• Use relative file paths for importing modules

Component class is something you’d export from a module.

Component

Components controls Views

  • Logic to support the view can be inside a class
  • Angular creates/destroys components as user moves through UI

Template

A form of HTML that describes how to render the Component. It looks mostly like HTML syntax except if you add Angular keywords in them.

Metadata

Some @Component configuration options:

  • selector: css selector to be applied to that html element
  • templateUrl: address of the component itself
  • directives: array of components/directives that this component itself requires to function properly
  • providers: an array of dependency injection providers for services

Data Binding

Following are the four possible ways of data binding:

<div>{{hero.name}}</div>
<hero-detail [hero]="selectedHero"></hero-detail>
<div (click)="selectHero(hero)"></div>
<input [(ngModel)]="hero.name">
  1. The “interpolation” displays the component’s hero.name property value within the
    tags
  2. The [hero] property binding passes the selectedHero from the parent HeroListComponent to the hero property of the child HeroDetailComponent
  3. The (click) event binding calls the Component’s selectHero method when the user clicks on a hero’s name
  4. Two way data binding combines property and event binding in a single notation using ngModel directive

Directive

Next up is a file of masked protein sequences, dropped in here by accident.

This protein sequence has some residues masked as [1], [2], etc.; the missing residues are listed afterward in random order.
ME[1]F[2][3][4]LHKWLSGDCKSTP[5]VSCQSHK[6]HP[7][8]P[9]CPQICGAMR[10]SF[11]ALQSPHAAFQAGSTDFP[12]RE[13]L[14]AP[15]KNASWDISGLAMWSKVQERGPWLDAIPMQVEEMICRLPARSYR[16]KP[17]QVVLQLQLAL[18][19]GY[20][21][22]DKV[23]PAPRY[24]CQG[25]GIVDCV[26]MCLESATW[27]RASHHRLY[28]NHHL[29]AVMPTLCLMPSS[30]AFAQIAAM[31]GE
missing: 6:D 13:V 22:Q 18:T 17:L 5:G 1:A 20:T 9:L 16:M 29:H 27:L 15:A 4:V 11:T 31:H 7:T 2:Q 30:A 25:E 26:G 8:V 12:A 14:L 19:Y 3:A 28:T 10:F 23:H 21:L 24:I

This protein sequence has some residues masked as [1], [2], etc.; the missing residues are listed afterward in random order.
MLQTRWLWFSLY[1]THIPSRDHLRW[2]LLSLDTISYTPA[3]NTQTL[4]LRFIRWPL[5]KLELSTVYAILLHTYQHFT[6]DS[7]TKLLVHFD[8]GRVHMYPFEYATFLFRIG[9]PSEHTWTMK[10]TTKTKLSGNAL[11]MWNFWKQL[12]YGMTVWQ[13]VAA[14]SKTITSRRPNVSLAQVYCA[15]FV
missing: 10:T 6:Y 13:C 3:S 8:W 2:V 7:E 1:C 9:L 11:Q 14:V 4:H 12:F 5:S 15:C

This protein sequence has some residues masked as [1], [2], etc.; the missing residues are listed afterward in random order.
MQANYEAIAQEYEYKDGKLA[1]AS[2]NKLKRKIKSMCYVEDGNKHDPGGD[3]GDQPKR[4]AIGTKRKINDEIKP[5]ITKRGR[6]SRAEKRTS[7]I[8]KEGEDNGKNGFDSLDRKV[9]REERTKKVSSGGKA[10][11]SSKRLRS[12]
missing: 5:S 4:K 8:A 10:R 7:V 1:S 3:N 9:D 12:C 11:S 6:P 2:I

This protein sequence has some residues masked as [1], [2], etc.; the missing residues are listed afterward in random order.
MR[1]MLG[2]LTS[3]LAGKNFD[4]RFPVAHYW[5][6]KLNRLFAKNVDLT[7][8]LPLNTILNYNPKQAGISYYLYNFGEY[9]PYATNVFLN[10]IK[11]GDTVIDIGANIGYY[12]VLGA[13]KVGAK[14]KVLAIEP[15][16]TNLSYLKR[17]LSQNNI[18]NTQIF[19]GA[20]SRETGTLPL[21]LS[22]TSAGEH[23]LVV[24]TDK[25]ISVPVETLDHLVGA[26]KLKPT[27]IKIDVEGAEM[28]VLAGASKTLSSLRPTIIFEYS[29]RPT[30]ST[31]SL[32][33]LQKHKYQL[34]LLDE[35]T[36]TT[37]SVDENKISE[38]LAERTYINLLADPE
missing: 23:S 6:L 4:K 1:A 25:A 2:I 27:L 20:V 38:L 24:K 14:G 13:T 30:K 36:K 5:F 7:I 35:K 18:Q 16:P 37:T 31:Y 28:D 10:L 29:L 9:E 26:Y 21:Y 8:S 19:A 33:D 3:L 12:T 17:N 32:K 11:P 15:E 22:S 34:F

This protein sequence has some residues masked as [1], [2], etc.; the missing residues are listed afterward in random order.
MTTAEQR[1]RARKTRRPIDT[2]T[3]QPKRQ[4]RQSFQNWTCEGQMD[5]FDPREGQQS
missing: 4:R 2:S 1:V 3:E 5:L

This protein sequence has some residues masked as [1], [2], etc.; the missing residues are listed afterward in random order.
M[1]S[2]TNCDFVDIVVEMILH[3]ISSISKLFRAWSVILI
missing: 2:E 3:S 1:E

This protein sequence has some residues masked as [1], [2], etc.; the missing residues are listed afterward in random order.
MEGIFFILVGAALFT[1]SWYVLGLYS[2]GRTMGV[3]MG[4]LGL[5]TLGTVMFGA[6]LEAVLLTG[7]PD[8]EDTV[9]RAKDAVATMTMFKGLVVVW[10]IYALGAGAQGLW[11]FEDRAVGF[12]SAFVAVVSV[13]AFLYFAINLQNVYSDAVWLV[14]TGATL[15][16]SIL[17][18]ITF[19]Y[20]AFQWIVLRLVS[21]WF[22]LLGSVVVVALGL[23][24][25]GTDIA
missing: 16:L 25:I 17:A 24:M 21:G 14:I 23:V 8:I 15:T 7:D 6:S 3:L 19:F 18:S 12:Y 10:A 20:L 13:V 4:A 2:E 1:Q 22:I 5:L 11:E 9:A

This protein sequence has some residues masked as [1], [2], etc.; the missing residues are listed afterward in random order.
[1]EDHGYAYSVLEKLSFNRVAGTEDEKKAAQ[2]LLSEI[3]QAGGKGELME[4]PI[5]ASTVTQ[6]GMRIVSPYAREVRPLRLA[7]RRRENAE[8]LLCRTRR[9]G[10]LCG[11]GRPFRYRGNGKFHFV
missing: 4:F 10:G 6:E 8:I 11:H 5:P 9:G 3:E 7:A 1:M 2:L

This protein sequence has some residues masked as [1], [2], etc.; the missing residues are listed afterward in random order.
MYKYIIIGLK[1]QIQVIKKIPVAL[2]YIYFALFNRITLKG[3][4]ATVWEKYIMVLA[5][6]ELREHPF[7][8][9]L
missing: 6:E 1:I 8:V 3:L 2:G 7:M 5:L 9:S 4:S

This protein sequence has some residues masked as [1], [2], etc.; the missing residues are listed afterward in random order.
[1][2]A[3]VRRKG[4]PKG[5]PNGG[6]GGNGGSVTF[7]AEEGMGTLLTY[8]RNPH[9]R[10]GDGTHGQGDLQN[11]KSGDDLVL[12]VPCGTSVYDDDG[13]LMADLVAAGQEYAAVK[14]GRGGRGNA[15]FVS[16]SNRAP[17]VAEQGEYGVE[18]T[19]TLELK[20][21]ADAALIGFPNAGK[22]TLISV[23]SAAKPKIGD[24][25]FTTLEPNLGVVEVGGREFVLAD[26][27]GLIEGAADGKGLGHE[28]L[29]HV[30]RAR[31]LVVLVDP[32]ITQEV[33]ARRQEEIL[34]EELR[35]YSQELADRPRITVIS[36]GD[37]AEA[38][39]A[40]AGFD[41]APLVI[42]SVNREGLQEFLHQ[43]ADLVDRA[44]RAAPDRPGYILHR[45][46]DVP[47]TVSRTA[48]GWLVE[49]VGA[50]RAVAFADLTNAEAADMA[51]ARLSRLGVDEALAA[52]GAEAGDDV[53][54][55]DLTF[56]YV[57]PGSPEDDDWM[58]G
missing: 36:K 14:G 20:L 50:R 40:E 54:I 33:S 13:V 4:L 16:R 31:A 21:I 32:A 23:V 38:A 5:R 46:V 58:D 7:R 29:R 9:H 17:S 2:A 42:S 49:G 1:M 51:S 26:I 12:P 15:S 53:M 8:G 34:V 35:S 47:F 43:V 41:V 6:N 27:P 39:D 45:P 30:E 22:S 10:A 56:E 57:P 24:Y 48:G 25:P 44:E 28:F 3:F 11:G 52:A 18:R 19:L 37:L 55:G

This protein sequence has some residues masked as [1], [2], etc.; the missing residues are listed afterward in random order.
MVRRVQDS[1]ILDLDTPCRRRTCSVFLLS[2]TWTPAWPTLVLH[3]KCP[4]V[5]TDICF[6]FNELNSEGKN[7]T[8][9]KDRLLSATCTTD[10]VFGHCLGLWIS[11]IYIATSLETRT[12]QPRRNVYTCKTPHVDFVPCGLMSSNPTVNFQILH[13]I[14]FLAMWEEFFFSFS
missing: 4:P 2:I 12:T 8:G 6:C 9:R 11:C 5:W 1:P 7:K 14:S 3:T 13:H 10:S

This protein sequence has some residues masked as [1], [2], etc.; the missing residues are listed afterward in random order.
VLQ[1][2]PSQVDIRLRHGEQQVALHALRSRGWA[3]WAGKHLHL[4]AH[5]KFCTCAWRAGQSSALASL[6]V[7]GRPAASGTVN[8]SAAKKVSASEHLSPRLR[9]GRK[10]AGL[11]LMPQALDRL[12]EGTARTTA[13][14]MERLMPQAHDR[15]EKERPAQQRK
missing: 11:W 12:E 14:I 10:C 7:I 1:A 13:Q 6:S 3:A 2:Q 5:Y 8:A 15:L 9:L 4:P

Class with directive metadata. Even Components are directives - directive with templates. Two other examples are:

  1. Structural: They alter layout by adding, removing, and replacing elements in DOM
  2. Attributes: Attribute directives alter the appearance or behavior of an existing element. In templates they look like regular HTML attributes, hence the name

Example:

The ngModel directive, which implements two-way data binding, is an example of an attribute directive.

<input [(ngModel)]="hero.name">

Other examples: ngSwitch, ngStyle, ngClass

Service

It can be any value, function or feature that works well.

Dependency Injection

A way to supply a new class instance with all the requirements. In TypeScript this can be achieved by providing everything inside the constructor.

An Injector maintains a list of service instances it has created previously so that it can reuse those if needed. The way it achieves this is by utilizing provider which is used within each Component.